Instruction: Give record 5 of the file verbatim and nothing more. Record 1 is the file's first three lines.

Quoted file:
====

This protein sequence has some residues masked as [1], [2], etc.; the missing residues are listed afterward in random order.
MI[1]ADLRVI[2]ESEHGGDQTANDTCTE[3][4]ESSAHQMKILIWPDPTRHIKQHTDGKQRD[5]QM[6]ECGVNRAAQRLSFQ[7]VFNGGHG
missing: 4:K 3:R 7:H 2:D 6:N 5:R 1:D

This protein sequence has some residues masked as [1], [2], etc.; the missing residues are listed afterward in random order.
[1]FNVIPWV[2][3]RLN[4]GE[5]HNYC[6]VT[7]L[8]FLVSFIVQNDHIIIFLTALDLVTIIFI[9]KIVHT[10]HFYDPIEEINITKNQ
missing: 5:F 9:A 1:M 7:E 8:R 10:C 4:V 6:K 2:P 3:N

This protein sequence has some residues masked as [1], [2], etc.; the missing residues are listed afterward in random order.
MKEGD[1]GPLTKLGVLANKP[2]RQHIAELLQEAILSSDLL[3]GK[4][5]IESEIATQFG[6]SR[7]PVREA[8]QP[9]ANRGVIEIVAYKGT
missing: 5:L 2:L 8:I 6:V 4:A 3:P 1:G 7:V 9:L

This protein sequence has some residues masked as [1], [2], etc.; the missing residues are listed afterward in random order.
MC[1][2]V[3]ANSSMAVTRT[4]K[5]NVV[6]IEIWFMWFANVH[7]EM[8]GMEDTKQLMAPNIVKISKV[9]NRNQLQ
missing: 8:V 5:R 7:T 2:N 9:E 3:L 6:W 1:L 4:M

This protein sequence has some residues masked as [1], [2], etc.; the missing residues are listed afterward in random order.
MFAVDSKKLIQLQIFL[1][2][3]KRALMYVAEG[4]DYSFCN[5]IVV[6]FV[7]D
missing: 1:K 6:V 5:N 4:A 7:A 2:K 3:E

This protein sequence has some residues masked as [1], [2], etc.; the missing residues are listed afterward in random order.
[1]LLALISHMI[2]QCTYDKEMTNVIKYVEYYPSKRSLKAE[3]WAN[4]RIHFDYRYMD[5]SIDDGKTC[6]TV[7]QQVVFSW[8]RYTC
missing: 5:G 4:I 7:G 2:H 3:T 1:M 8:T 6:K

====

This protein sequence has some residues masked as [1], [2], etc.; the missing residues are listed afterward in random order.
MFAVDSKKLIQLQIFL[1][2][3]KRALMYVAEG[4]DYSFCN[5]IVV[6]FV[7]D
missing: 1:K 6:V 5:N 4:A 7:A 2:K 3:E